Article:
Graphs of global temperatures in media rarely show uncertainties yet no measurement is completely accurate, ±0.5C uncertainty is a plausible minimum uncertainty for monthly average temperatures. UK Met Office say there has been a rise in temperature of 0.8C since 1880 and this is statistically significant. Uncertainties of ±0.5C mean this ‘statistical significance’ is not really significant at all.
HadCRUT4, the temperature record produced by Met Office and Climate Research Unit at University of East Anglia, looks like this
A 2005 paper by P. Brohan, J. J. Kennedy, I. Harris, S. F. B. Tett & Phil Jones estimated uncertainties in mean monthly temperatures as about
0.2C/√60 = 0.03C
The argument was based on an earlier paper by CK Folland, Phil Jones and others which estimated the error in any single land temperature measurement was 0.2C (or more precisely they estimated the 2 σ measurement error was 0.4C).
Brohan and mates argue
The random error in a single thermometer reading is about 0.2C [Folland et al 2001]; the monthly average will be based on at least two readings a day throughout the month, giving 60 or more values contributing to the mean.
So the error in the monthly average will be at most 0.2C/√60 = 0.03C and this will be uncorrelated with the value for any other station or the value for any other month.
Firstly to nit pick they don’t appear to have heard of February.
Second the claim
if there are 60 separate measurements of temperature at a weather station, where the measurement error of the thermometer is ±0.2C, then the error in the monthly mean is 0.2C/√60
is simply wrong. It’s so wrong I don’t hedge with weasel words like, ‘in my opinion’.
The reason it is wrong is this formula applies to repeated measurements of the exactly same quantity, e.g. measuring the resistance of a resistor. Why would anyone want to measure the resistance of the same resistor over and over again?
To increase the accuracy of the overall measurement!
Temperature measurements made at different times and days during a month are obviously not measuring the same thing, not least because temperature usually changes over time so the same quantity is obviously not being repeated measured. If you’re still not convinced would you say the error in the mean of 60 temperature measurements at 60 different locations (separated in space) should be less than the error of any single measurement. Why should 60 measurements separated in time (when the temperature may have changed) be different?
This is usually taught in first year undergraduate science courses.
Here are two books which discuss uncertainties in measurements
At least one paper (by Pat Frank) has looked at likely error in monthly means. Pat Frank used a mathematical argument to analyse systematic errors, he estimates a lower bound for combined measurement and systematic error as ±0.463C
I thought a simpler way would be to look at actual measurements from a weather station.
Nowadays people are running weather stations and publishing their results on internet as a hobby.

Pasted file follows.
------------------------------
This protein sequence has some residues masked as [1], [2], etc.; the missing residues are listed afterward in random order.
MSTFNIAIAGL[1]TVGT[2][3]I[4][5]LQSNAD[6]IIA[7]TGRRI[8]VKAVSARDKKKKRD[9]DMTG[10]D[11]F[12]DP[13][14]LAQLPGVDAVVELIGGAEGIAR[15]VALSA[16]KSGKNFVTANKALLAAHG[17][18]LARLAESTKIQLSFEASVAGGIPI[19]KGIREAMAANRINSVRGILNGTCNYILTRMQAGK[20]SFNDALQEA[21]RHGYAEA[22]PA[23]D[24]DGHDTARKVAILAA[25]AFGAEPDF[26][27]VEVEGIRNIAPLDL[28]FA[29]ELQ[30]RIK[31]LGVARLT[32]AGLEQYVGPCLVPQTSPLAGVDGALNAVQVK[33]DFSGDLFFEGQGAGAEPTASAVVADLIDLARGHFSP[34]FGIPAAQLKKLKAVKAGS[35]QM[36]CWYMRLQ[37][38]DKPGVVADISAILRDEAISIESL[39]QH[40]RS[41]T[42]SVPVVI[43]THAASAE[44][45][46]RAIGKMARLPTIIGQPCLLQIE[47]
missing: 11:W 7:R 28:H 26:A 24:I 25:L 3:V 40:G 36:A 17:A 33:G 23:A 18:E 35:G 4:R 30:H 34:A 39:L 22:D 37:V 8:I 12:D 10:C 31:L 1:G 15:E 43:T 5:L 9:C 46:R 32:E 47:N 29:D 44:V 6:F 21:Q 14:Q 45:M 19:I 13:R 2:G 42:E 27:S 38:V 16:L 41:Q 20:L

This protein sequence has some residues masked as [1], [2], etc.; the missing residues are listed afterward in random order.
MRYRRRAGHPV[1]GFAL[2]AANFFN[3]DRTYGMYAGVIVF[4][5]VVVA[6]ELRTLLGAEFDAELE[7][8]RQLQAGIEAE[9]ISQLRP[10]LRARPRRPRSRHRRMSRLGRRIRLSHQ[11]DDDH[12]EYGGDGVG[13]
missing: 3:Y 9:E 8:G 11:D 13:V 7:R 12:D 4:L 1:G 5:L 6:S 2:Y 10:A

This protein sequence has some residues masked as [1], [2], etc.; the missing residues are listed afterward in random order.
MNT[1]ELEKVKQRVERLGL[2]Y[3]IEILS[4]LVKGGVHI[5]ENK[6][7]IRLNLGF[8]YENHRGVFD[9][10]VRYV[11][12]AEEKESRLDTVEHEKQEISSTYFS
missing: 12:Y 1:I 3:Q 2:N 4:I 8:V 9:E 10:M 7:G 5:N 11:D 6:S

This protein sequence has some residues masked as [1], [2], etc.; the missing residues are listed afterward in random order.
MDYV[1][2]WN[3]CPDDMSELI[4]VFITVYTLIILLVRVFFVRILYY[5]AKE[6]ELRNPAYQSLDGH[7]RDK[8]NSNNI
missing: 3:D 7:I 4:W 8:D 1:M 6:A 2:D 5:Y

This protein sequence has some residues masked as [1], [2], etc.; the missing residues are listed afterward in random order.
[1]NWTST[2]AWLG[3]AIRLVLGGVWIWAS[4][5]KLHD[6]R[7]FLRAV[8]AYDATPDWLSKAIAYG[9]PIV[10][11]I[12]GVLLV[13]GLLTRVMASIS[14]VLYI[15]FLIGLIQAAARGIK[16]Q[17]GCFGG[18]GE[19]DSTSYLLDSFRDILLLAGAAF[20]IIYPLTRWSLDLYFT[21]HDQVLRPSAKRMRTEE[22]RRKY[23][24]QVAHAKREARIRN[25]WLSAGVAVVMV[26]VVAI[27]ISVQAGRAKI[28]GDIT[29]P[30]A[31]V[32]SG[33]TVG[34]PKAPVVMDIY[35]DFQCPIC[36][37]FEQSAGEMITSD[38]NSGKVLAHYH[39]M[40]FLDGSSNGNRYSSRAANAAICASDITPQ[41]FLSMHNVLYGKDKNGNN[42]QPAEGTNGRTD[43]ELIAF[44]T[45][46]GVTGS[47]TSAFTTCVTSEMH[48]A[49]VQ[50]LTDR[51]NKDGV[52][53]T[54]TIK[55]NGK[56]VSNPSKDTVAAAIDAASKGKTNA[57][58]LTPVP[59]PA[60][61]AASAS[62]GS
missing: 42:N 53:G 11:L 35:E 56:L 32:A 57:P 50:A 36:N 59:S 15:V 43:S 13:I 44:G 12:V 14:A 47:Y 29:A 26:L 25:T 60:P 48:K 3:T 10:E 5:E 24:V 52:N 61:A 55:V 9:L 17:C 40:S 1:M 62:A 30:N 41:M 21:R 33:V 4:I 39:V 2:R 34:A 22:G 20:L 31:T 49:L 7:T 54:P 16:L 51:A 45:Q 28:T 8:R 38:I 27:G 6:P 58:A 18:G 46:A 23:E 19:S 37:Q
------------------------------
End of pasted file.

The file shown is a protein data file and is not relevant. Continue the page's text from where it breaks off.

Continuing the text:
I chose November 2013 from Martyn Hicks weather site, which gives minimum and maximum temperatures for each of the 30 days in November 2013.
A histogram of the temperatures shows the data is roughly normally distributed.
If there are N measurements ti
|Mean||μ = ∑ ti|
|Standard Deviation||σ = √((∑(ti – μ)2)/(N-1))|
The standard error is the uncertainty in the mean.
For Martyn’s November 2013 temperature data
|Montly Mean Temperature||7.1C|
|Standard Error =
Uncertainty in monthly mean
Just in case you are not convinced and you think the error in measuring the monthly mean should be about 0.03C what do you think is the meaning of the 0.5C standard error?
I know this is a sweeping generalization but what would the temperature graph look like with error bars of 0.5C.
Hang on a minute you’re thinking, you only have a single estimate of error for a single location and month.
Yes but if you only have one error estimate that is then your best estimate (and also your worst). And (not that copying others makes anything right), this is almost exactly what Phil and chums did, they took a single estimate of error and applied it to every single month since about 1850 and every weather station around the world.
The error bars yellow. As the temperatures could be anywhere within error bars, and the range of the error bars is greater than the apparent increase in temperature you can not say there has definitely been an increase. You also can’t say there hasn’t. In fact there could even have been a fall, or a larger increase than 0.8C since 1880.
The claim is the graph shows a definite increase in temperature so the answer has to be
It is very likely the errors shown are an underestimate especially for 19th century data. A partial list of reasons
- Older thermometers were less accurate and were less accurately read (Mark Cooper, TonyB at WUWT, TonyB at ClimateReason)
- There were less thermometers around the world in 19th century and southern hemisphere hardly covered at all (Clive Best)
- 70% of world is ocean and sea surface temperature measurements now there are buoys which automatically collect some temperature measurements. In the past ( 1880?) sea temperature was measured by ships collecting buckets of sea water (wuwt)